Today I’m going to: (a) show you where $1M is hiding, and (b) show you how to go get it.
Where is the $1M hiding?
Let’s take a customer profile that looks like this:
- annual commissions = $700.
- retention = 20 years.
That customer will provide you with $14,000 in revenue over their lifetime.
If the average of your top 72 customers looks like that, they’re worth $1M dollars to you. These customers are your ICP (”Ideal Customer Profile”).
So the literal million-dollar question is this:
“How do you go get 72 more of them (or whatever the exact number is for you)?”
How do you go find that $1M?
Not by focusing on the money.
If you focus on the money, you’ll engage in low-value tactics that treat customers like opportunities, not like people.
You need a unique strategy for acquiring or developing high-value customers. It has to focus on them, not on you. Here are things you should consider:
First, spend way more time in their world.
Don’t be their insurance retailer.
Instead, develop your two biggest assets: trust and relevance:
- Meet with them.
- Attend their events.
- Rub shoulders with their people.
- Look for opportunities to add value by educating, empowering, sharing your network, etc.
- Learn what their top challenges are that you can help solve.
- Focus on providing solutions, not selling products.
Once they trust you, you’ll be the person they send their friends and family to.
You’ll be different from everyone else. Different is better than better.
Second, help your other customers become more sophisticated insurance consumers.
Warning: If you ever try to sell people things they don’t need, you’ll lose your way and hurt your business over the long-term.
However, most customers don’t understand their risks and they don’t know what being properly insured can do to make their lives better.
Understanding their situations and educating them will build trust and relevance. You’ll become the natural choice for them to give their business to.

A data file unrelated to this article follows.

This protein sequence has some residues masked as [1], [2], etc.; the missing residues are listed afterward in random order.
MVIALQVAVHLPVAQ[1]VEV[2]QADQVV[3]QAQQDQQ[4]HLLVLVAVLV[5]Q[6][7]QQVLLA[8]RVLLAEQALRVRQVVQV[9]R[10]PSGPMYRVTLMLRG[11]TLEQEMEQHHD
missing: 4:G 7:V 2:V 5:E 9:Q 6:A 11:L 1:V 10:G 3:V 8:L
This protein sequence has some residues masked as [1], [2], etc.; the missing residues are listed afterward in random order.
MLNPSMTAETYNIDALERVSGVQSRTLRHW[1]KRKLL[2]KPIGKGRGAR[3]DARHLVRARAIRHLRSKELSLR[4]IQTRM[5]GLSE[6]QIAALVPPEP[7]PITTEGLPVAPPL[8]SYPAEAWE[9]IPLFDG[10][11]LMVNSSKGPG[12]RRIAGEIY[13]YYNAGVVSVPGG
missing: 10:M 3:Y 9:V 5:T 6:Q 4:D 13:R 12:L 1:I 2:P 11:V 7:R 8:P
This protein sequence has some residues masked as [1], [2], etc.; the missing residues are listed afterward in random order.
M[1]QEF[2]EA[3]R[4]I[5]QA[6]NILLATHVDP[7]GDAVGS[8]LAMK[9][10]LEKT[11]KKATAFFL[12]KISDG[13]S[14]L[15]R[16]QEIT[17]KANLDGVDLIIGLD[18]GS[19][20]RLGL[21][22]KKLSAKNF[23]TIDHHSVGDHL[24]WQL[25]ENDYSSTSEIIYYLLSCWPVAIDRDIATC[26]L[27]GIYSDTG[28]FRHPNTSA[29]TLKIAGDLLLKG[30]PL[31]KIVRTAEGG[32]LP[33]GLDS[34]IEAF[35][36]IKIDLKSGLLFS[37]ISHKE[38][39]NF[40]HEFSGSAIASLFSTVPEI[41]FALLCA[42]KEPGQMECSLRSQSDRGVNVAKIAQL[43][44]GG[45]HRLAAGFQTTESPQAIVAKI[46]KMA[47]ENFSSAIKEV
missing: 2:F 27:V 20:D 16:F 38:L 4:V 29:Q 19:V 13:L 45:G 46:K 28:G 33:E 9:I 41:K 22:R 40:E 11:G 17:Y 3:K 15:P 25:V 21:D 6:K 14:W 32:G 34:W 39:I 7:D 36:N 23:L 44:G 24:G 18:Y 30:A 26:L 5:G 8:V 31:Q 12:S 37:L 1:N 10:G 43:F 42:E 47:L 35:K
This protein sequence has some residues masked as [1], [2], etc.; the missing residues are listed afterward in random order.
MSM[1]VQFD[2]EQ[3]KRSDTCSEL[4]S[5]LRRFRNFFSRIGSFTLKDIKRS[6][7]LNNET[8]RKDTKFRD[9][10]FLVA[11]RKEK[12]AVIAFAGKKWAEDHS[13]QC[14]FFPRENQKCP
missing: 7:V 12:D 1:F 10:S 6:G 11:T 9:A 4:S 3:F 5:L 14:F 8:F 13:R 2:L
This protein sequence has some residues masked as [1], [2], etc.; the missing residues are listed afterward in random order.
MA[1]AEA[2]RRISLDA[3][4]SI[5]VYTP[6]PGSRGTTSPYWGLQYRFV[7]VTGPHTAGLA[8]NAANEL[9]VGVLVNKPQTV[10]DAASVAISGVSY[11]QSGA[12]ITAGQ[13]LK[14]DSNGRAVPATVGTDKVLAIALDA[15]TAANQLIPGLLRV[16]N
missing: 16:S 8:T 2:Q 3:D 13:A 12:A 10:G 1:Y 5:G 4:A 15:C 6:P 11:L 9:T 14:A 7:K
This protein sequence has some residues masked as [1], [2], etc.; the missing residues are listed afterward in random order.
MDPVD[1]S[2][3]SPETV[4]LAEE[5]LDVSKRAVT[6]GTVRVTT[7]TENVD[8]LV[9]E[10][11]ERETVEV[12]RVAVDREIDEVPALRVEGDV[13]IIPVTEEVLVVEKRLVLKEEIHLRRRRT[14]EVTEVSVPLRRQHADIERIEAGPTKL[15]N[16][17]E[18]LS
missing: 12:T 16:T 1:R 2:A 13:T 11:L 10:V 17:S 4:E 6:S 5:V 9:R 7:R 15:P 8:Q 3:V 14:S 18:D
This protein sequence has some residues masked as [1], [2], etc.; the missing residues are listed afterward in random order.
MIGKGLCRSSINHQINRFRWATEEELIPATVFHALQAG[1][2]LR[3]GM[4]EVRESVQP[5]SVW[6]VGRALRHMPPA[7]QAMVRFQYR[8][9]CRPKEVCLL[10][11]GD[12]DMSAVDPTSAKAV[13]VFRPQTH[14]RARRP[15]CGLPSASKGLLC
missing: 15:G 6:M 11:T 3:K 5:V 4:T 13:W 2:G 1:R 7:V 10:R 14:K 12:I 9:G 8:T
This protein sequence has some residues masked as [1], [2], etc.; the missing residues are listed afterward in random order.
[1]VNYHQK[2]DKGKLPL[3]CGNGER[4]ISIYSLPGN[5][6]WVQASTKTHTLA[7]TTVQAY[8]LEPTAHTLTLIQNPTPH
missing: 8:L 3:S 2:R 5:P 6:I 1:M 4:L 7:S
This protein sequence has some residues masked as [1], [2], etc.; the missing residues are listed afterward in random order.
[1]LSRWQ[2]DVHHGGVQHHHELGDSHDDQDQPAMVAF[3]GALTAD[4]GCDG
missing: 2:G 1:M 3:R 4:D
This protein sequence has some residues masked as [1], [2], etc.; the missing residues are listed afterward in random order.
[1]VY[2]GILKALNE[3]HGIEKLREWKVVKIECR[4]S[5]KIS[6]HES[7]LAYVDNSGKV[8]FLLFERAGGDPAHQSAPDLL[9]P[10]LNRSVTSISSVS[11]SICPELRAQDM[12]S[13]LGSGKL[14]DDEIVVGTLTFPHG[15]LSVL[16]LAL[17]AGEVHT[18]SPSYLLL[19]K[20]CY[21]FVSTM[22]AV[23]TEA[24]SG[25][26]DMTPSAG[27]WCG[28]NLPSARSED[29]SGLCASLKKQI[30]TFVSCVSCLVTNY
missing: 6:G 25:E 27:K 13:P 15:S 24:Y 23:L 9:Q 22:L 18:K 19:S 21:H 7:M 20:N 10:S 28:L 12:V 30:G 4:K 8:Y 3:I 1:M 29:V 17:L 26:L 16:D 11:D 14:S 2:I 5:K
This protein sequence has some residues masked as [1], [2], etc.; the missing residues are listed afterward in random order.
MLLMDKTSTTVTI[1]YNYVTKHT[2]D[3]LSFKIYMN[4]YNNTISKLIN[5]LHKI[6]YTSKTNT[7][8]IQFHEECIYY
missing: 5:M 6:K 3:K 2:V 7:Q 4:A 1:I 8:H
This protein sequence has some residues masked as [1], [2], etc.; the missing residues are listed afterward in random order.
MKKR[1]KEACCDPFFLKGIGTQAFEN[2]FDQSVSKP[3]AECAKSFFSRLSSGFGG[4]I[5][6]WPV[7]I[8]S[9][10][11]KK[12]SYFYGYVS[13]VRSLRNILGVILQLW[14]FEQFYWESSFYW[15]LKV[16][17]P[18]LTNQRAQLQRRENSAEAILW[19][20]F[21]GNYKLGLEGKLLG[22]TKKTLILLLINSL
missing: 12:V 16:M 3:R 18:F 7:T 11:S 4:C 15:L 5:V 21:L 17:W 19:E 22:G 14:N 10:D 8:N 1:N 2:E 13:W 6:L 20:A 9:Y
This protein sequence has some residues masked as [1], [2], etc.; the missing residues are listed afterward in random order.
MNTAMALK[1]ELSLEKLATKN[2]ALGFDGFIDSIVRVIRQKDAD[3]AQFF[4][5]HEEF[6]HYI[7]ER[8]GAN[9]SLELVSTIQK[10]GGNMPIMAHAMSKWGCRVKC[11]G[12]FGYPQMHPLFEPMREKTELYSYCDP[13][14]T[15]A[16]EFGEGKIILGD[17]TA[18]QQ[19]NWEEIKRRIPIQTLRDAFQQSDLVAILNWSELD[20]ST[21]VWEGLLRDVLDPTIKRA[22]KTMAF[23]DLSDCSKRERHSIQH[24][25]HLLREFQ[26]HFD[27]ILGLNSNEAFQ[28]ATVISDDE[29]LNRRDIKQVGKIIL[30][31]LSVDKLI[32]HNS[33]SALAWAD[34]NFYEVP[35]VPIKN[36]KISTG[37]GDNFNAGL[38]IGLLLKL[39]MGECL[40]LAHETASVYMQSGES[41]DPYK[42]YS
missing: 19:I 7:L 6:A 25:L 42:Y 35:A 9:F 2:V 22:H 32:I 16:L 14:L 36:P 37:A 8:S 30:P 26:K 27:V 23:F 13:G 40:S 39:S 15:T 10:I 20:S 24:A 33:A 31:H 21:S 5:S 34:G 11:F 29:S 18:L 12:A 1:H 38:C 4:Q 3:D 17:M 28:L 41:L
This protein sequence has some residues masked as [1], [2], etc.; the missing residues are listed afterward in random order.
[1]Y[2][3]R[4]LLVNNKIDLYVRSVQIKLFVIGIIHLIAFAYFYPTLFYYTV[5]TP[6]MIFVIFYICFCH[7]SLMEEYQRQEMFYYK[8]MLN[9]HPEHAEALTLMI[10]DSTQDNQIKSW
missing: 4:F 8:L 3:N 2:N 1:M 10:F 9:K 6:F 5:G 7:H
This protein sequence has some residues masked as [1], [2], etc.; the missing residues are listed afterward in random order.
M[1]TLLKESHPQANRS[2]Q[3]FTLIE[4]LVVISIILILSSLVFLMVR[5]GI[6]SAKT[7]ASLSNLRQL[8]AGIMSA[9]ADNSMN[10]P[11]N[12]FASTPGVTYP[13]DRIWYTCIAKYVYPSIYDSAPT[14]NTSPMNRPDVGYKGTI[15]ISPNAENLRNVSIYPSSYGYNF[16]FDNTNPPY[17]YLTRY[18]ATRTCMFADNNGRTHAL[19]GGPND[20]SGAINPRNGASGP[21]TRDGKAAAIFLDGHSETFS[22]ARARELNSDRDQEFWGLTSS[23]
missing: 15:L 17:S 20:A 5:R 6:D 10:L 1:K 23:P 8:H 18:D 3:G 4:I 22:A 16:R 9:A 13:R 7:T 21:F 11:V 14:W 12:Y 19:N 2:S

But earning that trust implies building a relationship. Too many businesses are addicted to short-term, measurable ROI, and so they aren’t willing to invest time into long-term relationship building. That’s a gigantic mistake.
As your customers’ needs evolve, and as you help them better understand and manage their risks, you’ll end up with more of those customers that will contribute to your $1M pipeline.
How to make time for all this.
Those moves will put you on track to add $1M to your pipeline. And of course, you can hit that milestone as many times as you want.
But how will you make time for it?
Here are some suggestions:
1. Get better at saying “no” to things.
Whatever level of CEO you are today, take a look at your calendar. See all those things? The next level CEO has replaced those things with more important things.
You’ll need to delegate way better. And you’ll have to accept that somethings won’t get done. Every successful CEO has to figure that out.
2. Stop supervising.
You’re the CEO, not the line manager.
If you’re the type who needs to know what everyone is doing every minute, it’s time to let go. You’re not adding value by overlording your people. Empower them, set expectations, and get the obstacles out of their way.
Then reclaim all that supervisory time and attention and put it toward developing your customer relationships.
3. Don’t be proud of being busy.
Have you ever said something like, “I worked hard all week and didn’t get anything done.”?
I have. I used to think it was a badge of honor because I was working so hard. Now I think it’s a sign that I’m doing something wrong.
Kameron (our chief technologist) and I heard a saying a couple of years ago that’s attributed to Bill Gates. Supposedly, Gates said, “Busy is the new stupid.”
So if I say, “I’m really busy this week,” Kameron responds with, “Feeling kind of stupid, eh?”
Yes, but it pushes me to focus on important things instead of on minutia.
Develop an allergy toward being unproductively busy. Figure out how to eliminate, automate, or delegate busywork to someone who will grow from it, and focus your time and energy on your highest-value activities.
If you decide to add $1M to your pipeline, I’d love to hear about it.